Malaysia raises ceiling price for chicken; industry players say issues remain unsolved

The ceiling price for standard chicken was previously slated to be removed on July 1, 2022. PHOTO: REUTERS

KUALA LUMPUR - Malaysia has raised its price ceiling for standard chicken to RM9.40 (S$3.10) per kg, which will come into effect on Friday.

The decision, Agriculture and Food Industries Minister Ronald Kiandee said, was taken by the Cabinet after taking into account a cash assistance scheme announced by Prime Minister Ismail Sabri Yaakob, where cash aid of RM500 will be given to eligible low- and middle-income households.

Some 8.6 million households are slated to receive up to RM2,600 in aid this year.

“This is the biggest aid given by any government,” Datuk Seri Kiandee said in a statement on Wednesday (June 29).

The government has previously capped the price of standard chicken at RM8.90/kg and the price of dressed chicken at RM9.90/kg since February.

The cap was set to be lifted on July 1, but a public uproar saw the decision being scrapped.

Instead, the government will continue to give subsidies provided since Feb 5, with RM369.5 million tied to the new ceiling price – bringing the total subsidies for the industry to RM1.1 billion.

Attributing global food inflation to supply chain disruptions triggered by geopolitical conflict and climate change, Dr Kiandee said “the government is trying its best to set a price control mechanism to ensure the Malaysian family isn’t burdened by the challenges of the cost of living”.

Last Friday, Datuk Seri Ismail said the government will provide RM5.9 billion to subsidise the higher cost of energy production, so that domestic users in Peninsular Malaysia will not face a hike in water and electricity tariffs. The decision, the premier said, was made so that people would not be burdened by rising costs of living.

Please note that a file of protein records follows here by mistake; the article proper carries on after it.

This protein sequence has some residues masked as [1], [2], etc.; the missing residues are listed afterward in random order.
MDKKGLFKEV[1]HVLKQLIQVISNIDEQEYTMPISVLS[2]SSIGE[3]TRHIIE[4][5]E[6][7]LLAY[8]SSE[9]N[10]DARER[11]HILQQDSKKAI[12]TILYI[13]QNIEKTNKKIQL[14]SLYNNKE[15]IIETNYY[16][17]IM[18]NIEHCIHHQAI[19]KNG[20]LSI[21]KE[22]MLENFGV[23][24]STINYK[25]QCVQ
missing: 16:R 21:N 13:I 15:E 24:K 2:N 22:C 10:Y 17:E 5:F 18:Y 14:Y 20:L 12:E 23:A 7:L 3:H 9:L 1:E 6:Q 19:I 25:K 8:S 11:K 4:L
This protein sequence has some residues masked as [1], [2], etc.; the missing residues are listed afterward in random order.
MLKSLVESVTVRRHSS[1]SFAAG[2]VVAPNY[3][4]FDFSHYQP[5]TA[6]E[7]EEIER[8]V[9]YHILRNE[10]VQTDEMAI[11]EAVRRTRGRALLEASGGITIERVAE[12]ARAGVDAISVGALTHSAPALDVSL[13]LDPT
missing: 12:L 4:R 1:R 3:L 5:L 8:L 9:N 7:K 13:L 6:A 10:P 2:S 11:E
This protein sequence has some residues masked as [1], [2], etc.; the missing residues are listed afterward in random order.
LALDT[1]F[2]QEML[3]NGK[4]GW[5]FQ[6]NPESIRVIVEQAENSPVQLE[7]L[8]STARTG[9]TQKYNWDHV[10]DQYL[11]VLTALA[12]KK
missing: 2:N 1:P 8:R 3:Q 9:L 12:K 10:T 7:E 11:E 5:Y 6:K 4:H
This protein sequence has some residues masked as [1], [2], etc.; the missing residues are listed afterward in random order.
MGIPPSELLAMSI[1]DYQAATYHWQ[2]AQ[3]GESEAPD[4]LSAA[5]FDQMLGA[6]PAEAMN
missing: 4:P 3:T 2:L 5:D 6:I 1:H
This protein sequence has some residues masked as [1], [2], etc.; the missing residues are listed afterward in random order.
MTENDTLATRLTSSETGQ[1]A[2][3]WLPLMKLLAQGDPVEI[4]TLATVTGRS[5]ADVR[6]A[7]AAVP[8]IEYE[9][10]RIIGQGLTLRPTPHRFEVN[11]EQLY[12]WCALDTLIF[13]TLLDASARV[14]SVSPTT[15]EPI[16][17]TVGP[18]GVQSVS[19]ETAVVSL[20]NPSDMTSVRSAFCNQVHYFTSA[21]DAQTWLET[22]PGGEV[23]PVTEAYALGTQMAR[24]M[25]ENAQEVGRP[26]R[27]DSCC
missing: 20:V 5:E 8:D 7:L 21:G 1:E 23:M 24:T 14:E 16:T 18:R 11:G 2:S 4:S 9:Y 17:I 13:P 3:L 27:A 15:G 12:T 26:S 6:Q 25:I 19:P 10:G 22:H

A high-level government team, including Finance Minister Zafrul Aziz and Economy Minister Mustapa Mohamed, will meet twice a week to formulate a strategy to tackle rising inflation.

Businessman Ameer Ali Mydin, who operates a chain of hypermarts, said the government should focus on solving the chicken supply shortage instead of tinkering with pricing. 

“The situation will be unchanged with the new ceiling price so long as we continue to have supply shortages,” he said, as quoted by news site Free Malaysia Today.

Malaysia’s chicken supply first started shrinking in February, with producers claiming that soaring costs meant they could no longer supply poultry at the existing price cap. 

The cost of imported livestock feed, which has risen by 70 per cent since the war in Ukraine started, is the main factor driving up production costs, especially with the heavily weakened ringgit.

“I appreciate the government’s effort to control the price but there’s no guarantee that it would help much as all my suppliers have been saying that they barely make anything when they sell at RM9.40/kg,” chicken rice seller Ismail Abdullah told The Straits Times.

“I feel like we’re going around in circles, there is no concrete solution to this,” he added.

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